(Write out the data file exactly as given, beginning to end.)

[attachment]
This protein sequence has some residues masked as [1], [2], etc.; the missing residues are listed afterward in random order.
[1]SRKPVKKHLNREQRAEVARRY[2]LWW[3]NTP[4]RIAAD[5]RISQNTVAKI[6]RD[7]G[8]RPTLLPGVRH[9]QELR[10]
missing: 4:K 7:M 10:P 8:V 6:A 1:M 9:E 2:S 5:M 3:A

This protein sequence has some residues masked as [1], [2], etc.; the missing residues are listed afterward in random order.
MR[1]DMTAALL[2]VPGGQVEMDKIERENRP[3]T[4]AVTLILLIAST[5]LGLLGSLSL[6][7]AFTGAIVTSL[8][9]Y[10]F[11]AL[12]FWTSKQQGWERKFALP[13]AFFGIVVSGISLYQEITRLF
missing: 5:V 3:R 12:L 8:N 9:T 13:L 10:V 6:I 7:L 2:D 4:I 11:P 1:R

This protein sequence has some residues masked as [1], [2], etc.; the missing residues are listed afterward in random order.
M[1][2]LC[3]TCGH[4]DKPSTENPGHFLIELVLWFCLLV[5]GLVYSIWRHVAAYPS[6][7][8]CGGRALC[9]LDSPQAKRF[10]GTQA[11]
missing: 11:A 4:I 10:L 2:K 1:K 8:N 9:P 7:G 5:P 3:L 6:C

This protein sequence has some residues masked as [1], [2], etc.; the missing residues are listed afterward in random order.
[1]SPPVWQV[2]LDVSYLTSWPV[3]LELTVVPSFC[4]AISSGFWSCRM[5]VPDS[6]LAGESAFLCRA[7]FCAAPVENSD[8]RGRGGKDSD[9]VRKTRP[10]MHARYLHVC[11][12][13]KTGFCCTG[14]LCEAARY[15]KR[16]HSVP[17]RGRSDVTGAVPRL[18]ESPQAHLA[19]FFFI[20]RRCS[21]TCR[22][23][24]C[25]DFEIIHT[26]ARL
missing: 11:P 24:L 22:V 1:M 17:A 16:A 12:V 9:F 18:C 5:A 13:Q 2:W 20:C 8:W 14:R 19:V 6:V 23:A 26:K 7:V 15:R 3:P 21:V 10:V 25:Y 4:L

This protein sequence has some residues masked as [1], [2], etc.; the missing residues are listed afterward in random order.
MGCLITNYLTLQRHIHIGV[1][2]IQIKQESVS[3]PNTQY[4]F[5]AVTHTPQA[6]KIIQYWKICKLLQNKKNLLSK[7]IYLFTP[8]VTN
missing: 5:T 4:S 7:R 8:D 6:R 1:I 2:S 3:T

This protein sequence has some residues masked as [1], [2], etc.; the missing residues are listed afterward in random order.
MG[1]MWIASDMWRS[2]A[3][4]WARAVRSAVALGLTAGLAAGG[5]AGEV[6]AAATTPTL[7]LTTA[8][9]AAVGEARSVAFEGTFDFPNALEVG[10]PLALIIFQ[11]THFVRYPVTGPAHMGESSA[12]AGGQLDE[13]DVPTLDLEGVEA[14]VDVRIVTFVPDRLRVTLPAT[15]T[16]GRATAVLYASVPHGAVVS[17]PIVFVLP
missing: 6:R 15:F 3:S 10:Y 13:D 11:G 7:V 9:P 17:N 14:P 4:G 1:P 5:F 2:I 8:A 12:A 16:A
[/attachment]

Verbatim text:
This protein sequence has some residues masked as [1], [2], etc.; the missing residues are listed afterward in random order.
[1]SRKPVKKHLNREQRAEVARRY[2]LWW[3]NTP[4]RIAAD[5]RISQNTVAKI[6]RD[7]G[8]RPTLLPGVRH[9]QELR[10]
missing: 4:K 7:M 10:P 8:V 6:A 1:M 9:E 2:S 5:M 3:A

This protein sequence has some residues masked as [1], [2], etc.; the missing residues are listed afterward in random order.
MR[1]DMTAALL[2]VPGGQVEMDKIERENRP[3]T[4]AVTLILLIAST[5]LGLLGSLSL[6][7]AFTGAIVTSL[8][9]Y[10]F[11]AL[12]FWTSKQQGWERKFALP[13]AFFGIVVSGISLYQEITRLF
missing: 5:V 3:R 12:L 8:N 9:T 13:L 10:V 6:I 7:L 2:D 4:I 11:P 1:R

This protein sequence has some residues masked as [1], [2], etc.; the missing residues are listed afterward in random order.
M[1][2]LC[3]TCGH[4]DKPSTENPGHFLIELVLWFCLLV[5]GLVYSIWRHVAAYPS[6][7][8]CGGRALC[9]LDSPQAKRF[10]GTQA[11]
missing: 11:A 4:I 10:L 2:K 1:K 8:N 9:P 7:G 5:P 3:L 6:C

This protein sequence has some residues masked as [1], [2], etc.; the missing residues are listed afterward in random order.
[1]SPPVWQV[2]LDVSYLTSWPV[3]LELTVVPSFC[4]AISSGFWSCRM[5]VPDS[6]LAGESAFLCRA[7]FCAAPVENSD[8]RGRGGKDSD[9]VRKTRP[10]MHARYLHVC[11][12][13]KTGFCCTG[14]LCEAARY[15]KR[16]HSVP[17]RGRSDVTGAVPRL[18]ESPQAHLA[19]FFFI[20]RRCS[21]TCR[22][23][24]C[25]DFEIIHT[26]ARL
missing: 11:P 24:L 22:V 1:M 17:A 16:A 12:V 9:F 18:C 5:A 13:Q 2:W 20:C 8:W 14:R 19:V 6:V 23:A 26:K 7:V 15:R 3:P 21:V 10:V 25:Y 4:L

This protein sequence has some residues masked as [1], [2], etc.; the missing residues are listed afterward in random order.
MGCLITNYLTLQRHIHIGV[1][2]IQIKQESVS[3]PNTQY[4]F[5]AVTHTPQA[6]KIIQYWKICKLLQNKKNLLSK[7]IYLFTP[8]VTN
missing: 5:T 4:S 7:R 8:D 6:R 1:I 2:S 3:T

This protein sequence has some residues masked as [1], [2], etc.; the missing residues are listed afterward in random order.
MG[1]MWIASDMWRS[2]A[3][4]WARAVRSAVALGLTAGLAAGG[5]AGEV[6]AAATTPTL[7]LTTA[8][9]AAVGEARSVAFEGTFDFPNALEVG[10]PLALIIFQ[11]THFVRYPVTGPAHMGESSA[12]AGGQLDE[13]DVPTLDLEGVEA[14]VDVRIVTFVPDRLRVTLPAT[15]T[16]GRATAVLYASVPHGAVVS[17]PIVFVLP
missing: 6:R 15:F 3:S 10:Y 13:D 11:G 7:V 9:P 17:N 14:P 4:G 1:P 5:F 2:I 8:A 12:A 16:A